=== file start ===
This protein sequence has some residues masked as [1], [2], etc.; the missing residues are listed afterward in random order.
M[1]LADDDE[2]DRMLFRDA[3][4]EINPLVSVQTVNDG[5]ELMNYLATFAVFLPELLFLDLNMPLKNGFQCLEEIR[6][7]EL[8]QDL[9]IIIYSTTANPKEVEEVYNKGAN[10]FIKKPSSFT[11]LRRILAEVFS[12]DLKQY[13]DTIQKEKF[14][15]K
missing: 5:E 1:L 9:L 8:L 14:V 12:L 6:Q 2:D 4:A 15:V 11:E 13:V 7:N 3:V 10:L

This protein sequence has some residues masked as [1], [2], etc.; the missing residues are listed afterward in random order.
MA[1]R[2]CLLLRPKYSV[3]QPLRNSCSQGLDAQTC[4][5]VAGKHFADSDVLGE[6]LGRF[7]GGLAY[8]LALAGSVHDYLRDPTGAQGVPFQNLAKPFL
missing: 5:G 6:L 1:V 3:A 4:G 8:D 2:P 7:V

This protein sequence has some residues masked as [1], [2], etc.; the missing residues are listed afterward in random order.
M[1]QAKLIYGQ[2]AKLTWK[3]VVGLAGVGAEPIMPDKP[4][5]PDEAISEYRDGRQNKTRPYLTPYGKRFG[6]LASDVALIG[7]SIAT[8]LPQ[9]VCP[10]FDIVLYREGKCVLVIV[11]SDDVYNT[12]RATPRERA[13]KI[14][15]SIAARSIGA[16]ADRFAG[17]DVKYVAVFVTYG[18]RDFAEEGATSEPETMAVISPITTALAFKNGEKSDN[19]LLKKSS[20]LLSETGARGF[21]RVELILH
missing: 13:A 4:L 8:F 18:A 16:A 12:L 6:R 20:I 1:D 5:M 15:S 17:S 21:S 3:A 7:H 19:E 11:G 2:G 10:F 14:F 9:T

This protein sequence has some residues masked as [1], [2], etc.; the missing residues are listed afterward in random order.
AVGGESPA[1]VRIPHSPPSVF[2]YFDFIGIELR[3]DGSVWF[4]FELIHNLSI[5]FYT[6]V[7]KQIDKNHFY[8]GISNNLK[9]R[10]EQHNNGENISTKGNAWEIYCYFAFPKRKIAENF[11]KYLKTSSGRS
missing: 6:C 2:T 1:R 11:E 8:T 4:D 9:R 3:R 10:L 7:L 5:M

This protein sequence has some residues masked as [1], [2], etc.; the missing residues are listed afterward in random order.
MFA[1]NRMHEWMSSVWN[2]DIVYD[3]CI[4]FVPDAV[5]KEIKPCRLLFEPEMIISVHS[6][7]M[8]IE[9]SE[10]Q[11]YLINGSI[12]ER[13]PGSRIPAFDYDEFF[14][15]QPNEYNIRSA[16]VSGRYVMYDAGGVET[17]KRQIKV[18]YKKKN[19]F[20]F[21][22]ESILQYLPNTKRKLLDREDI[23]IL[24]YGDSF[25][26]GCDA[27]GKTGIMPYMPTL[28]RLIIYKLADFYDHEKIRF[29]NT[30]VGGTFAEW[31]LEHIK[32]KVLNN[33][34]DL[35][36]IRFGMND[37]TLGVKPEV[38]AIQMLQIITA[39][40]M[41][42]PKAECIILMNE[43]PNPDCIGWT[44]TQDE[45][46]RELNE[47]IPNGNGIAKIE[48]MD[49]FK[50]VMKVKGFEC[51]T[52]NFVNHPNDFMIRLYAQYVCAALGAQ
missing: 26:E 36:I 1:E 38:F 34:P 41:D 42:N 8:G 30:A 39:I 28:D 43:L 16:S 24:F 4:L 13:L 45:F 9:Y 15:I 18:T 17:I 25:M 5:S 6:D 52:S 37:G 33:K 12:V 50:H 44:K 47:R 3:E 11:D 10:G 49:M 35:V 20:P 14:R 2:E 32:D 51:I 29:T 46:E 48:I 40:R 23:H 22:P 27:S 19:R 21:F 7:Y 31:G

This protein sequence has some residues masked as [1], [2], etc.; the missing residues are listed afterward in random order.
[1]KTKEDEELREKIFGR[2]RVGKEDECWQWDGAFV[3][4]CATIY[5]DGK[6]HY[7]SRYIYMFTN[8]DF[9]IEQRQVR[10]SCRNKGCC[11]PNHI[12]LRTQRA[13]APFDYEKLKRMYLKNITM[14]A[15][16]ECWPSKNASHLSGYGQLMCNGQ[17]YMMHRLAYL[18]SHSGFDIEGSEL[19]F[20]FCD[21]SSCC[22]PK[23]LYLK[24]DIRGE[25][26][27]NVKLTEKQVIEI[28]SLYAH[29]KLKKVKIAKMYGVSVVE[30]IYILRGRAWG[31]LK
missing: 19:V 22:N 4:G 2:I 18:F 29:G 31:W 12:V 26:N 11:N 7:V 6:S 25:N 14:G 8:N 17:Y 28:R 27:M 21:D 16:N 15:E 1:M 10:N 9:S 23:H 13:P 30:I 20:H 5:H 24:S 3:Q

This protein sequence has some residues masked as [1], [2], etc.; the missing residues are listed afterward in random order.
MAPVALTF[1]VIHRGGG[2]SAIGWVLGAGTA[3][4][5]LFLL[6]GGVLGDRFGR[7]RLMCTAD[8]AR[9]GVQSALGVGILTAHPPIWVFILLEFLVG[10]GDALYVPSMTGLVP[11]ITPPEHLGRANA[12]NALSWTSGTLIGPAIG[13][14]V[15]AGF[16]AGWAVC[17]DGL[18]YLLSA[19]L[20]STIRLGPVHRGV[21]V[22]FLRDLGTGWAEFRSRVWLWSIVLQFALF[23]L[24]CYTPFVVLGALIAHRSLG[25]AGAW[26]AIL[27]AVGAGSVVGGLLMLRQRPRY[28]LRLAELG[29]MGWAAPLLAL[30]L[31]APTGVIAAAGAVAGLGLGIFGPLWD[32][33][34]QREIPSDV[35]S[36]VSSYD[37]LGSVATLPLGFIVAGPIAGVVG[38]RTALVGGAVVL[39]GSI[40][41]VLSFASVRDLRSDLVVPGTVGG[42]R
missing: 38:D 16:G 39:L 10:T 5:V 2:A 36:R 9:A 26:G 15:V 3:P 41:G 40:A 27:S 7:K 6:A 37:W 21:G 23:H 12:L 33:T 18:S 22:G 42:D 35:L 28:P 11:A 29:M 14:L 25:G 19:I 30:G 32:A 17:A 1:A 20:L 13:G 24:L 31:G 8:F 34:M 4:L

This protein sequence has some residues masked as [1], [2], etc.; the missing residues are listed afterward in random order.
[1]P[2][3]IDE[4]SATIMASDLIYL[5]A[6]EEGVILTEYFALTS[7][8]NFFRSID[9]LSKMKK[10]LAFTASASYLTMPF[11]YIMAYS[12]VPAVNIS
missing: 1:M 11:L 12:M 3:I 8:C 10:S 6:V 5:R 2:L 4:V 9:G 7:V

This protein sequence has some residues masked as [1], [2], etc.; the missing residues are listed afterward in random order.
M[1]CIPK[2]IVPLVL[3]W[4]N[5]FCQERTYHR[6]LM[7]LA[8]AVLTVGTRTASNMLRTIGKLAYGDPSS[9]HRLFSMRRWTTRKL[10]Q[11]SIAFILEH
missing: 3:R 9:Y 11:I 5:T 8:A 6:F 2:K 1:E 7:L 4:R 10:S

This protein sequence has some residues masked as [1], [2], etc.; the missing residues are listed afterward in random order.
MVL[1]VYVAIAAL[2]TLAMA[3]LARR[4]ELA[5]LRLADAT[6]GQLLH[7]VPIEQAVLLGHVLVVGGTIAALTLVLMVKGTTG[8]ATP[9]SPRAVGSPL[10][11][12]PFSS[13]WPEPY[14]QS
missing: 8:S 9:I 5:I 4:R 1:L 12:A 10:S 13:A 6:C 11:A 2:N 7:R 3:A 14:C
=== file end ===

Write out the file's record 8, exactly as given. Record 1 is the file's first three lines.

This protein sequence has some residues masked as [1], [2], etc.; the missing residues are listed afterward in random order.
[1]P[2][3]IDE[4]SATIMASDLIYL[5]A[6]EEGVILTEYFALTS[7][8]NFFRSID[9]LSKMKK[10]LAFTASASYLTMPF[11]YIMAYS[12]VPAVNIS
missing: 1:M 11:L 12:M 3:I 8:C 10:S 6:V 5:R 2:L 4:V 9:G 7:V